A five-story, 80-unit apartment building on the corner of 100 East and State Street called The Vantage building had no chance Tuesday night after a quick discussion and unanimous denial by the City Council.
The proposed concept plan consisted of 24 studio apartments, 40 one-bedrooms, and 16 two-bedrooms. A drive aisle enters a one-level parking structure that serves as the ground floor. The ground floor also includes a separate bike parking area, four EV charging stations, and a proposed flex workspace area that couldbe converted into retail space in the future. Levels 2-5 were displayed as apartments with an amenity deck.
The amenity deck included a pool, hot tub and pickleball court.
The parking proposal included 91 on-site stalls in the parking garage and eight surface stalls behind the building. The developer also proposed 11 additional on-street stalls. On-street stalls cannot be counted toward the required parking for this project because the developer’s zoning request was mixed-use and not a TOD (transit-oriented development). The current code would require 122 parking stalls.
Two of the 109 proposed parking stalls would be used for two car-sharing vehicles provided by the apartment management for resident use, with the goal of reducing car needs for residents.
The Planning Commission previously reviewed the proposal and had split opinions on the proposed project, with most concerns regarding the parking spaces and building height. The Planning Commission sent a 3-2 negative recommendation to the City Council, who reviewed it Tuesday.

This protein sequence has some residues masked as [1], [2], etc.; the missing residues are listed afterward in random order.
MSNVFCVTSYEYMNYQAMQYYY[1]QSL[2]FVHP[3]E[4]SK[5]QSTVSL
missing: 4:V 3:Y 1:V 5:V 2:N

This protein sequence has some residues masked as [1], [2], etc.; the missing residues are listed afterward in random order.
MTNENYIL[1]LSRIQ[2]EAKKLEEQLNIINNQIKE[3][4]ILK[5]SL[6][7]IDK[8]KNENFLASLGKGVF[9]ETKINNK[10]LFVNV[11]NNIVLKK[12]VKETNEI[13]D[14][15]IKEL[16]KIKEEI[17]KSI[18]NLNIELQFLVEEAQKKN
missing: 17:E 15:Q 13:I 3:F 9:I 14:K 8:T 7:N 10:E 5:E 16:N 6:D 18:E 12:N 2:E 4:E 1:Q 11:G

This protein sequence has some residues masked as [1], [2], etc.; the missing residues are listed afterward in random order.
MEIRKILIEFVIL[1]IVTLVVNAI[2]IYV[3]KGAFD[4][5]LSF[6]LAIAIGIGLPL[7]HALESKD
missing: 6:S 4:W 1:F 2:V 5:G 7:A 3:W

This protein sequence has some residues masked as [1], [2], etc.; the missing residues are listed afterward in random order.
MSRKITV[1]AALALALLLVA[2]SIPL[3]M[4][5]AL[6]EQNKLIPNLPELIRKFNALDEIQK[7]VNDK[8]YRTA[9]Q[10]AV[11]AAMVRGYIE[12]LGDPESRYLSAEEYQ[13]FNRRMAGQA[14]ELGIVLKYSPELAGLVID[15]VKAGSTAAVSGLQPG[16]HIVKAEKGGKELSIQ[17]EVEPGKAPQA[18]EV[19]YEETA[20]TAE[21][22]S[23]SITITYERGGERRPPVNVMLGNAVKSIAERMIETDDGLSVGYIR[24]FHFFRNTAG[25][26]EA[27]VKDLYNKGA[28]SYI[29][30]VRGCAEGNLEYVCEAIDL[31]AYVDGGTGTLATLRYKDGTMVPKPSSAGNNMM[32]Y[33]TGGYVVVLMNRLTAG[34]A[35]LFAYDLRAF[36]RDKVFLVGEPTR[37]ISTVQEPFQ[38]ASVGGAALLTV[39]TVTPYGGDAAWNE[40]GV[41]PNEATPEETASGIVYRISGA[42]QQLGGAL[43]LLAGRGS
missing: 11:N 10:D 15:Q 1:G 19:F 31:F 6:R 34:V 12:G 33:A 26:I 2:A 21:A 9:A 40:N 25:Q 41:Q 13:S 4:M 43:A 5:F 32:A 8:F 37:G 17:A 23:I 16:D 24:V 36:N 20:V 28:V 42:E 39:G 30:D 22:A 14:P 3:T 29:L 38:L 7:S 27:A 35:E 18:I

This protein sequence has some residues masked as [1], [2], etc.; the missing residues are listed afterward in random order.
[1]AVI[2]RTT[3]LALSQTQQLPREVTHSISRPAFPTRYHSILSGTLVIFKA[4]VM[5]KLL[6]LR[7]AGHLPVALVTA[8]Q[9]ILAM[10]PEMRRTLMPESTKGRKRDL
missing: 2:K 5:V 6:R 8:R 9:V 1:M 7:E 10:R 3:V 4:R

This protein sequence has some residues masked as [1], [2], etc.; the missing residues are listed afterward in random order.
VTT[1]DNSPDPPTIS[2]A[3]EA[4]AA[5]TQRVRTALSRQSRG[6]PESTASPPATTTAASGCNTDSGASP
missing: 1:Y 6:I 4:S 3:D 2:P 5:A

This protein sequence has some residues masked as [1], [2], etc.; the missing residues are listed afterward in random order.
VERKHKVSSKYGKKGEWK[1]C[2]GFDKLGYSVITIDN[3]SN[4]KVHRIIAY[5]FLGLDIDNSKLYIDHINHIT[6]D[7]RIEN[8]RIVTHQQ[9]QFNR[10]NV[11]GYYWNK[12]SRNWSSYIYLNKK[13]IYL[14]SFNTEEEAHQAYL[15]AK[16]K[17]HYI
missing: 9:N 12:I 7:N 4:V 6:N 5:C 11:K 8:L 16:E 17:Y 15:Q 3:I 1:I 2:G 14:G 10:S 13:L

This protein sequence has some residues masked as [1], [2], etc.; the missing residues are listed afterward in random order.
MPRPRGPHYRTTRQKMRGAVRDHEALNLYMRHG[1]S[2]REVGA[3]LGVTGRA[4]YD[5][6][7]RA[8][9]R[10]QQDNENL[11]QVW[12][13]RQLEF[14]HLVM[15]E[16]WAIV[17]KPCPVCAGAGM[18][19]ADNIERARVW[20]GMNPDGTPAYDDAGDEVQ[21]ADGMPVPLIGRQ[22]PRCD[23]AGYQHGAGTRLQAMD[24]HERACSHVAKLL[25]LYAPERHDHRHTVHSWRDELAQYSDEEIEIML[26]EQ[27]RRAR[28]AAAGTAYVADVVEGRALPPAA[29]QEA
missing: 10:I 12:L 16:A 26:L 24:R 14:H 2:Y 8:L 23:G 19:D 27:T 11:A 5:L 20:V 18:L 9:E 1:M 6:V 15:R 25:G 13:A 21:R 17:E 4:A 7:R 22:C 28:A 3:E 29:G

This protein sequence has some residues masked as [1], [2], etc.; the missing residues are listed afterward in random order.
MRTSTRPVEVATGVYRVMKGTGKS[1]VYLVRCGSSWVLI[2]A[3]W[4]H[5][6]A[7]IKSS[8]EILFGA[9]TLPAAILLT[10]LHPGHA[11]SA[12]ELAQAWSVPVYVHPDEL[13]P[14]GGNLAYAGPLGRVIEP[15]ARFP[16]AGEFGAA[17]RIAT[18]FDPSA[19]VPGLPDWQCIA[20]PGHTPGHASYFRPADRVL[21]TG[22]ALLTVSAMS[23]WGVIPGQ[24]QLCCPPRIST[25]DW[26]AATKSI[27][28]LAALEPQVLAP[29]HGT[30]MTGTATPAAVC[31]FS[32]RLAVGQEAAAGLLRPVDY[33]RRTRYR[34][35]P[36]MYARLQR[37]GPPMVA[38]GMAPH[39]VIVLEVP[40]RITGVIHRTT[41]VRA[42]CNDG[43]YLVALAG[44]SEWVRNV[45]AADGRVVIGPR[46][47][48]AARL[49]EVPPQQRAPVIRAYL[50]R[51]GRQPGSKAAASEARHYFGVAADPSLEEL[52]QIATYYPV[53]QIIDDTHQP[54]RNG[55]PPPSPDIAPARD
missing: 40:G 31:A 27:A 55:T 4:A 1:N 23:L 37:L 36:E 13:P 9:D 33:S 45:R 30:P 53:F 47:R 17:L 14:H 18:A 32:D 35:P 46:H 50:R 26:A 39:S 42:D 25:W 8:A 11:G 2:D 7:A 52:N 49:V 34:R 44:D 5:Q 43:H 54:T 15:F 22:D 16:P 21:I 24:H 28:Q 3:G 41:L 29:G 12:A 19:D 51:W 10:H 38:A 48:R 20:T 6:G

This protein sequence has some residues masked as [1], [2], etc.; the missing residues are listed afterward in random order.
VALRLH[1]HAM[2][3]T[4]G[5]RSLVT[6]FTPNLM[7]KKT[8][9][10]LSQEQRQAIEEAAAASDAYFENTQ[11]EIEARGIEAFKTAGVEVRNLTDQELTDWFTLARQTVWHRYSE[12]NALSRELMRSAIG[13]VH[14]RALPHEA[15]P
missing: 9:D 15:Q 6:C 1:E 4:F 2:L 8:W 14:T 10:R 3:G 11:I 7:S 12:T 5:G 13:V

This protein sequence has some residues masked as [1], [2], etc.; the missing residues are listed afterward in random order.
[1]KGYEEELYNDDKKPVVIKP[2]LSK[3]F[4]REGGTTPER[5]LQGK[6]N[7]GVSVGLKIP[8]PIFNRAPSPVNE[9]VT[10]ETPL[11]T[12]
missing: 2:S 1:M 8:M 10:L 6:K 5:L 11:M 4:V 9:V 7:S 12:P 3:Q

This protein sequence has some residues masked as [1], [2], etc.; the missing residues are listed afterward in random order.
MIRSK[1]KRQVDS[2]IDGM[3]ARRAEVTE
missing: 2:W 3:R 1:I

“We’ve been working on this for 18 months now. We’ve been working with planning and engineering to try and find the best solution for this property. We’ve explored townhomes, we’ve explored commercial, we’ve explored many different uses, and this seems to make the most sense,” said The Vantage developer Chad Jones, who was aware his agenda item was facing an uphill battle.
“In a snowstorm, we can’t park on the street, so maybe they will come park at my house? I don’t know. The other thing we’re looking at here is BRT (bus rapid transit). If the street is all parked, then where will the bus be able to pick them up? There are too many workarounds here when it just might not be the best place for this,” said Councilwoman Paige Albrecht to start the barrage of opposition from the Council.
“This just doesn’t seem to fit. We don’t even know if it will be a transit-oriented development area in the future. I don’t think the on-street parking is good. Our son lives in a condo project, and there is never room for any visitors to park. The height and everything just don’t seem to fit there,” said Councilman Mike Southwick.
Mayor Mark Johnson, who isn’t a voting member of the body but does have his firm’s office right across the street from the proposed project, also chimed in.
“We would love to see this property develop. It needs to be improved in some manner; it just does. I’m not suggesting that what you’re proposing is the right solution. I don’t like the on-street parking either. I would like to see something go here, but there are plenty of issues to work through first,” said Johnson.
Councilwoman Albrecht motioned to deny the concept plan with a second by Councilman Southwick, followed by a unanimous denial by the Council.
With the denial, the applicant must wait a calendar year to bring back the same project or can bring back another proposal anytime if it significantly differs from the previously proposedproject.
“Come back with a new plan, and let’s see what can work there,” concluded Johnson.